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Gov. Janet Mills Presents State Budget with Historic New Investments in Housing, Education, and Health Care — Without Raising Taxes

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After strengthening Maine’s economy and building up the state’s Rainy Day Fund to a record high, Gov. Janet Mills unveiled her state budget that makes historic investments in public education, transportation infrastructure and affordable housing. It will also continue the governor’s free community college program and make health care more accessible for Maine residents.

Gov. Mills also announced a series of initiatives to build on her success in delivering on the biggest issues facing working families in her state. These include addressing the opioid crisis, creating affordable housing, and lowering energy prices.

Here’s what people are saying about Gov. Mills’ historic budget: 

WMTW: “Education is a centerpiece of her budget, with the state now funding, for the first time, 55% of local K-12 public school costs, as required by a 2004 law. . . the budget would continue to fund free lunch for every student no matter their economic need.”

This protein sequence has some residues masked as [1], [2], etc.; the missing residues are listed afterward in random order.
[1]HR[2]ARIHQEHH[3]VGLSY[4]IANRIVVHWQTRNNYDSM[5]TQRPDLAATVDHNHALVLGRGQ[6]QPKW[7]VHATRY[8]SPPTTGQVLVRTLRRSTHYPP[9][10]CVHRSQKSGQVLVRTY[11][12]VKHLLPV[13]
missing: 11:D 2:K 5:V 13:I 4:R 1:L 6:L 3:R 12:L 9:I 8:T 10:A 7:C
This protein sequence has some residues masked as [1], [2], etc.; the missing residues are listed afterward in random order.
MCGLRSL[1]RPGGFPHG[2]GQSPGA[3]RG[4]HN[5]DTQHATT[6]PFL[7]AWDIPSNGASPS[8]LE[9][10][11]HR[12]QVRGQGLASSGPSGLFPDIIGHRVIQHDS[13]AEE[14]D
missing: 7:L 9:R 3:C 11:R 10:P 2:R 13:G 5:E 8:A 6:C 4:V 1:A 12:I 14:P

Fox 23: “Another top priority is health care with support for seniors, people with disabilities, the child welfare system and hospitals. She wants $237 million in state and federal funds for mental health and substance use disorder services. ‘When it comes to behavioral health, we all read and heard about the need for more behavioral health services of all sorts,’ Mills said.”

Maine Public: “Mills framed her new proposal as a responsible plan that doesn’t raise taxes, maintains the rainy day fund at its current record high of $900 million and is guided by revenue projections by the nonpartisan Revenue Forecasting Committee that anticipate $10.5 billion in revenue in the biennium corresponding with her spending plan and $11.6 billion projected in the following biennium ending in 2027.”

News Center Maine: “Kirsten Figueroa, the commissioner of the Department of Administrative and Financial Services, called the biennial budget plan ‘fiscally responsible’ because it maintains the state’s Rainy Day Fund. . . Jeanne Lambrew, the commissioner of the Department of Health and Human Services, also supports the newly announced plan, noting it envisions ‘a healthier future.’”